UN urges travel ban on Taliban leadership over oppression of women | Afghanistan

Human rights groups are urging the United Nations to end the Trump-era waiver that would allow members of the Taliban most responsible for the oppression of women in Afghanistan to travel abroad.

In a test of the international community’s willingness to isolate the Taliban, critics argue that Taliban members who restrict women’s right to leave their homes inside Afghanistan should at least prevent them from leaving their country.

The United Nations has imposed wide-ranging sanctions on the Taliban, but the Security Council is set to debate next week whether to impose a travel ban on all of its leading members as a way of signaling that the Taliban’s path to international recognition, let alone legitimacy, is off-limits. As long as it continues its path of taking women out of public life and teenage girls out of secondary education.

The travel ban expires automatically on June 20 unless the United Nations renews it, and key figures in the US administration want not only to renew it, but to extend it. But there is still no official position of the United States.

Currently, only 41 members of the Taliban administration are affected by the travel ban after it was partially suspended three years ago to allow 14 members to participate in peace talks.

Heather Barr, of Human Rights Watch, says that at least three individuals should have a travel ban: Abdelhak Wathiq, the head of the intelligence service; Sheikh Muhammad Khalid Hanafi, Head of the Ministry of Enjoining Good and Forbidding Evil. Wahibullah Akhundzadeh, the Taliban’s top religious leader, who is reported to have played a crucial role in extending the ban on girls’ secondary education.

She said, “It is a mistaken binary to say that ending the travel ban waiver means abandoning the involvement of the Taliban. It is time for governments to turn the consensus that the Taliban’s actions are illegal into coordinated actions that show the Taliban that the world is ready to stand up for the rights of Afghans, especially women and girls, in targeted ways.

Former Swedish Foreign Minister Margot Wallström backed the move, saying, “The longstanding UN travel ban on Taliban leaders is a concession to some of them. Meanwhile, Afghan women can barely leave their homes. The travel waiver should not be renewed without Terms: Real progress for Afghan women and girls.”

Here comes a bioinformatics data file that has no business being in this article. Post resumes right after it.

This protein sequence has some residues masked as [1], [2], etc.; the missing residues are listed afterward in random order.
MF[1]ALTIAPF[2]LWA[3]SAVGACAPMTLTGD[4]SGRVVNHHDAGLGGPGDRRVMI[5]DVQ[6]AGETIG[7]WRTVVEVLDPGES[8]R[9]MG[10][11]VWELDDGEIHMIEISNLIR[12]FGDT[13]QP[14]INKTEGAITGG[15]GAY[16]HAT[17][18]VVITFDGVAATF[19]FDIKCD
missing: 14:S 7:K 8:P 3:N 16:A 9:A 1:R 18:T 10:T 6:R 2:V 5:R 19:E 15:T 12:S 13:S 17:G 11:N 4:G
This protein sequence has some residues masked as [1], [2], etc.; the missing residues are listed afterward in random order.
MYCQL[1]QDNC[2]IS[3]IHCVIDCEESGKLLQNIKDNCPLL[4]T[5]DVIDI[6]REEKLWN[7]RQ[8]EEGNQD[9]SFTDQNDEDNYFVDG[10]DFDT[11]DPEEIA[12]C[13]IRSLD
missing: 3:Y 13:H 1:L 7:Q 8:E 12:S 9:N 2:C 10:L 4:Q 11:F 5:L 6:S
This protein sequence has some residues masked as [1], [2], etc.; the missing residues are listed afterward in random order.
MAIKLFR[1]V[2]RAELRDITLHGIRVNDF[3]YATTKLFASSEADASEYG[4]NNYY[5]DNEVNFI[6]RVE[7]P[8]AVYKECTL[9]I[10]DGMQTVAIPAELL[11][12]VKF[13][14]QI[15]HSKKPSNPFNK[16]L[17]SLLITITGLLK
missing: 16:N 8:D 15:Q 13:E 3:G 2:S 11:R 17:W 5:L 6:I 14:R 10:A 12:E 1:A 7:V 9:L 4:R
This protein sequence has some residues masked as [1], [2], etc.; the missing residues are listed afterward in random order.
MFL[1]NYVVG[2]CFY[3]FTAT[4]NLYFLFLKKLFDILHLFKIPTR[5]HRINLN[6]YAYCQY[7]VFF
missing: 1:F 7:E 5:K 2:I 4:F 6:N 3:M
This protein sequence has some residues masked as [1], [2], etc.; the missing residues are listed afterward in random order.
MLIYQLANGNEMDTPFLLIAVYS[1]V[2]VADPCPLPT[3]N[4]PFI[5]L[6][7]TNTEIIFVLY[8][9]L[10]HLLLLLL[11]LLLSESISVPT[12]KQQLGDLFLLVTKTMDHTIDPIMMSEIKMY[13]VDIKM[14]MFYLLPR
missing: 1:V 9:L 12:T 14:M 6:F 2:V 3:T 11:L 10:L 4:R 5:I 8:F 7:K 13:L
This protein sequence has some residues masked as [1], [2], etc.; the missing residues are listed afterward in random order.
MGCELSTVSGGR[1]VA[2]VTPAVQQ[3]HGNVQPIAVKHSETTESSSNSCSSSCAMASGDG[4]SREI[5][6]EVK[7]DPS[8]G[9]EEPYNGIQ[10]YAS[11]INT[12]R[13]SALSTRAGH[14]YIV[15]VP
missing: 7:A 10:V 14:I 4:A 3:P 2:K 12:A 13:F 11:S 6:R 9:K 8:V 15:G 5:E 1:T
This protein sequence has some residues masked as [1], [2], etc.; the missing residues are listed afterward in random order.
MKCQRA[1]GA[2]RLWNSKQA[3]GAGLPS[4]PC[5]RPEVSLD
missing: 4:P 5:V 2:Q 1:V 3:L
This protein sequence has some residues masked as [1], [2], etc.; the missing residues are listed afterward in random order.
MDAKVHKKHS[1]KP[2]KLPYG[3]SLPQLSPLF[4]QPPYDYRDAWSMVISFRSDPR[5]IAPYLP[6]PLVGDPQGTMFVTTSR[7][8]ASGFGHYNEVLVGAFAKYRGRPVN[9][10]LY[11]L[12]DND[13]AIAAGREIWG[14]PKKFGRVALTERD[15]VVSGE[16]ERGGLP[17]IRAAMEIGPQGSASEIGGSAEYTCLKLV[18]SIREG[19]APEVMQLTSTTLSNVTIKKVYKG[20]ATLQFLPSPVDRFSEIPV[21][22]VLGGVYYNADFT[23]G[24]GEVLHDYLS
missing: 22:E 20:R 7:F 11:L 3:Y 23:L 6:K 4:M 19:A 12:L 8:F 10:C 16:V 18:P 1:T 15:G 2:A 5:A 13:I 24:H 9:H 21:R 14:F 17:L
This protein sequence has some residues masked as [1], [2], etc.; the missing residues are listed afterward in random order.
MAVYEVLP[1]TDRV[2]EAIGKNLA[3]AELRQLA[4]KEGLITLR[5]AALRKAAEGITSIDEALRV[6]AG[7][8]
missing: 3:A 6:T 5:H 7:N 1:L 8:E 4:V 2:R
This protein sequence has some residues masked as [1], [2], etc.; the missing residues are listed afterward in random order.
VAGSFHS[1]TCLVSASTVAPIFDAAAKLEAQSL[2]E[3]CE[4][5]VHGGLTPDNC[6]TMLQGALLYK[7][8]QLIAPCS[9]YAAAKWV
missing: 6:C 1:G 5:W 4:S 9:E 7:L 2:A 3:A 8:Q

Annie Pforzheimer, the former deputy chief of the US mission in Kabul, also urged the State Department to act. “The suspension of the travel ban has allowed the Taliban to pursue the diplomatic recognition it craves, leading to the creeping normalization of an authoritarian and extremist movement that other groups will follow.”

Critics say the Taliban are using foreign visits to mislead diplomats about the Taliban’s potential pluralistic path, and it is critical that the international community does not favor engagement in its own interest. Prominent Taliban figures were last seen in St Petersburg for the International Economic Forum hosted by Vladimir Putin.

Asila Wardak, an Afghan women’s rights activist and former diplomat, said: “We’re talking about a Taliban travel ban, well, the real travel ban is on Afghan women who are barely allowed out of their homes. But with that, the Taliban have all the travel benefits they want in spite of that. “.

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Norway’s Deputy Foreign Minister, Henrik Thun, said in a statement: “The waiver of the travel ban is first and foremost a tool to facilitate contact with the de facto authorities. In our opinion, this remains crucial if we are to influence the course of Afghanistan’s future.” Norway is a member of the United Nations Security Council and pen holder for the Afghan file at the United Nations, so its voice matters.

Edicts restricting women’s rights are flowing in from the Afghan government. Most recently, on May 17, the Taliban dissolved the Afghan Independent Human Rights Commission, cutting off a critical source of support for Afghans facing violations of their human rights, including women and girls who are subjected to gender-based violence.

Nine days later, the UN Special Rapporteur on the situation of human rights in Afghanistan concluded his mission by describing the latest measures as “fitting a pattern of absolute gender segregation…which aims to make women invisible in society”.

Michelle Bachelet, the UN High Commissioner for Human Rights, did not comment on the ban in her speech to the UN Human Rights Council, but said: “What we are witnessing today in Afghanistan is the systematic and systematic persecution of women. Restriction of the freedom of movement of women negatively affects almost all aspects of their lives, Including the ability of women and their children to access and participate in health services, livelihoods and humanitarian assistance.”

The Human Rights Council has not yet decided whether to hold a special session devoted to discrimination faced by Afghan women, but there is pressure from Afghan civil society to move forward, possibly in the week of July 4.

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